In a press release from the Office of Gov. Roy Cooper, the governor urged people in the state to prepare for the coming winter storm and signed a state of emergency on Thursday.
“This storm will bring significant impacts from snow, sleet and freezing rain in different parts of the state, with likely power outages and travel disruptions,” Cooper said in the press release. “North Carolinians should pay close attention to their local weather forecast over the next few days, and make sure they are personally prepared before Saturday afternoon.”
The press release further read the state of emergency activated state resources to respond to the incoming storm and allow for possible federal reimbursement if the event qualified. The resources are to be used to clear roads as quickly as possible, however, response times are expected to be slower than previous severe weather due to labor shortages across the state, the press release read.
The Department of Transportation officials advised the public to stay off the roads as travel conditions deteriorate.
According to information from N.C. Department of Public Safety Emergency Management, the winter storm watch has been expanded across the central and northwestern part of the state.
A report from Kevin Kalbaugh, meteorologist and manager of the Natural Hazards Branch, read the coastal plain of Eastern NC could see a brief period of snow and sleet Sunday morning before a period of freezing rain. Sunday morning could bring slick roads if there is snow and sleet, which is expected to be light east of Interstate 95. Eastern NC could experience heavy rain with threats of flash flooding Sunday afternoon and evening with a chance of rumbles of thunder but a minimal chance of severe storms near the coast.
The report also read that winds could gust to 40-50 mph.
Halifax County Emergency Manager Buddy Wrenn said freezing rain could cause power outages and dangerous roads Sunday heading into Monday morning if it is excessive. Wrenn said people should have what they need in their home before Sunday morning and plan on limiting travel, especially Sunday night and Monday morning.
“I would say if you are planning on heading out, especially west or north during a winter storm, to plan on hazardous road conditions,” he said. “Prepare your vehicle for the possibility of being stranded, so have an emergency kit in your vehicle and a charged cell phone. Make sure you communicate your travel with your friends and family.”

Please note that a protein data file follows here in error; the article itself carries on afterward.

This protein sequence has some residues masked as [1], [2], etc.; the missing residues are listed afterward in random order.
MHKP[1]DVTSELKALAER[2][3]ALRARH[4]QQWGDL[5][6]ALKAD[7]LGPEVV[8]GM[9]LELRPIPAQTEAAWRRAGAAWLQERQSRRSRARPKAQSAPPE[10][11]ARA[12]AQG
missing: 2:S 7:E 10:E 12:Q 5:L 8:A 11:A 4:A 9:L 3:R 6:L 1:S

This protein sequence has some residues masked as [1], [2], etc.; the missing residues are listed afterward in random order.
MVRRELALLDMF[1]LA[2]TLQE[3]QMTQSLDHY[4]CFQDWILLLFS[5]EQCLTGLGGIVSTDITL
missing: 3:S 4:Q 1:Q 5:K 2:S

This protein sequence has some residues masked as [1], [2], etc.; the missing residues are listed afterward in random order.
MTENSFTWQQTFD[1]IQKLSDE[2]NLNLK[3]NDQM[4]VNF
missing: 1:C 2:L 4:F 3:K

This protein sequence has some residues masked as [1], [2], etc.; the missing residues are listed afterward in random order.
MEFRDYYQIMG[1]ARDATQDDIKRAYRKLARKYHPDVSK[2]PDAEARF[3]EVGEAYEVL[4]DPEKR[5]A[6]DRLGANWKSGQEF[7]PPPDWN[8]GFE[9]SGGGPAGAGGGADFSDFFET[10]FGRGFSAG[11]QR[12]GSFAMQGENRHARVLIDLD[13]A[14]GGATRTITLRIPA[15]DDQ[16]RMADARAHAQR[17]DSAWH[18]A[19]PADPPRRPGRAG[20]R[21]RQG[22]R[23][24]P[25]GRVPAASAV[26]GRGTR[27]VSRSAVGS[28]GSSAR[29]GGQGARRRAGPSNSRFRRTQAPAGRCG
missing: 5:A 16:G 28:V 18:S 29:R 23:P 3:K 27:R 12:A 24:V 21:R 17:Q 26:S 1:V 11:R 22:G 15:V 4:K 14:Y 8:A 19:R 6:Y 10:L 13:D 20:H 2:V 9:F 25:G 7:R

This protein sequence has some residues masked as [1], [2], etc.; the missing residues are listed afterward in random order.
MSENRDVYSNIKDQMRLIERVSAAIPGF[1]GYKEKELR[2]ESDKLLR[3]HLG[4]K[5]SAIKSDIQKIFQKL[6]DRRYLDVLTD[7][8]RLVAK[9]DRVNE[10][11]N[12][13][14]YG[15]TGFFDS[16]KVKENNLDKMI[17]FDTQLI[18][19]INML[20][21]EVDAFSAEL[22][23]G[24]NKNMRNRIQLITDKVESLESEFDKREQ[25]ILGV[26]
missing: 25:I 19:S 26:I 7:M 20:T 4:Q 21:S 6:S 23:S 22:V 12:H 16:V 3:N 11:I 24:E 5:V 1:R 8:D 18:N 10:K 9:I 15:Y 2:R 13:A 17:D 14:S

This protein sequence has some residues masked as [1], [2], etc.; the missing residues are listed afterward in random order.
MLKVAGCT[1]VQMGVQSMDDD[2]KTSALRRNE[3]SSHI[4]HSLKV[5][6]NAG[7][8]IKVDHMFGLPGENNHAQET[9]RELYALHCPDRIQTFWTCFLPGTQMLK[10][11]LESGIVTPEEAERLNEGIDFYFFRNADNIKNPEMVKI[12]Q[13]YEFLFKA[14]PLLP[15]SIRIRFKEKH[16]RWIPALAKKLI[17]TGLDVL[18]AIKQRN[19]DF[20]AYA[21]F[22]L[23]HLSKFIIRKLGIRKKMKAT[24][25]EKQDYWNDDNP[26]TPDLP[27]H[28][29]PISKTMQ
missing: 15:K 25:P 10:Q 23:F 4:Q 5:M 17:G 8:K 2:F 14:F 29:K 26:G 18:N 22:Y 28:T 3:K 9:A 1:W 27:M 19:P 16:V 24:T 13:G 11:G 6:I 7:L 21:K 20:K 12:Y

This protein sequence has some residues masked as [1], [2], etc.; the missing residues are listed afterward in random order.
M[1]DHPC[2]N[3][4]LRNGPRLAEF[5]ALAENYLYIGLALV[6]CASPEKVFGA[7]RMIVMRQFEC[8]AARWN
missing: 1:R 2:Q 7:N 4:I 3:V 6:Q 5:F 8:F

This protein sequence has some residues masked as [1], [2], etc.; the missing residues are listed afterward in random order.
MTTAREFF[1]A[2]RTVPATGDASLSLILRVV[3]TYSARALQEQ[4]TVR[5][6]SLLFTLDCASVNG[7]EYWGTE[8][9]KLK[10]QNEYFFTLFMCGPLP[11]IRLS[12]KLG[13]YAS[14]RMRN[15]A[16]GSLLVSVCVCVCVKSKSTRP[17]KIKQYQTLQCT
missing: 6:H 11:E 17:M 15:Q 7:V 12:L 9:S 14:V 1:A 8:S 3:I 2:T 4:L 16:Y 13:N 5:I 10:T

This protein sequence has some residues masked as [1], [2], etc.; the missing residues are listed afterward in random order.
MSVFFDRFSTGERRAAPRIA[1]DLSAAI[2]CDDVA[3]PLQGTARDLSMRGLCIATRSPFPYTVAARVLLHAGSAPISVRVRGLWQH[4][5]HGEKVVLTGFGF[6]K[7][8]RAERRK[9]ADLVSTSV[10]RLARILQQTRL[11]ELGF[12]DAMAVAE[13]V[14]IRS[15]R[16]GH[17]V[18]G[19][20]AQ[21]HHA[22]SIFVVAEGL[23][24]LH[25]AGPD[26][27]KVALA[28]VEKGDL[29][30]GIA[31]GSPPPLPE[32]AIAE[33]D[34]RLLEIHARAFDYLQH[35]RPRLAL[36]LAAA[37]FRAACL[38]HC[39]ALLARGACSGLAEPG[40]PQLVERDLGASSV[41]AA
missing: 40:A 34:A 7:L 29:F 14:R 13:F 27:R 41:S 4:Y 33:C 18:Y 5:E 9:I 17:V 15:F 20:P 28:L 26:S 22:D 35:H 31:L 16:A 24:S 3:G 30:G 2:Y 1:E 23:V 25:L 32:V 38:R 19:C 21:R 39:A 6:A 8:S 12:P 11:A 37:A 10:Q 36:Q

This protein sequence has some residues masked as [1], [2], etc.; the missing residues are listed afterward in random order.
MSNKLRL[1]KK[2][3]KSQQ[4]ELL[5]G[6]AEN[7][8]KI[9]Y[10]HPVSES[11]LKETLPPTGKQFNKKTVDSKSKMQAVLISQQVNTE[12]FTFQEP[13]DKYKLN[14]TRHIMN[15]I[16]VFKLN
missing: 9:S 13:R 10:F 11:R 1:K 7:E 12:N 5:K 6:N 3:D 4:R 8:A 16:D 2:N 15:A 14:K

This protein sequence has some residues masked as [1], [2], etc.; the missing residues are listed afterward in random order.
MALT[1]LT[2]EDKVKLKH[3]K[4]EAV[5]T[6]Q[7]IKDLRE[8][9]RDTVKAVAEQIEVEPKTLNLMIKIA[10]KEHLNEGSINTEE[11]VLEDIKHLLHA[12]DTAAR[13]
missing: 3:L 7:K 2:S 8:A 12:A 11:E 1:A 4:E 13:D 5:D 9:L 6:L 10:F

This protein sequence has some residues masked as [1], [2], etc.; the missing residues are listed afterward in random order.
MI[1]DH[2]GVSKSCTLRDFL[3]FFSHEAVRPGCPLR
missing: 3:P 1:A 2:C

Wrenn said the county reached out to state and local partners to have plans in place for emergency response, but icy roads could delay response times.
“If the roads become icy, it may extend response times as the safety of first responders is imperative,” he said. “Limit your travel if possible.”
Listed are ways to prepare for the winter weather that are recommended by the NC Emergency Management officials:
• Always keep at least a three-day supply of nonperishable food and a supply of medication in your home.
• Keep cell phones and mobile devices charged in case of power outages.
• Keep fresh batteries on hand for weather radios and flashlights.
• Dress warmly. Wear multiple layers of thin clothing instead of a single layer of thick clothing.
• Properly vent kerosene heaters and ensure generators are operated outside and away from open windows or doors to prevent carbon monoxide poisoning. Never burn charcoal indoors or use a gas grill indoors.
• Use a National Oceanic and Atmospheric Administration weather radio or a weather alert app on your phone to receive emergency weather alerts.
• Store an emergency kit in your vehicle. Include scraper, jumper cables, tow chain, sand/salt, blankets, flashlight, first-aid kit and road map.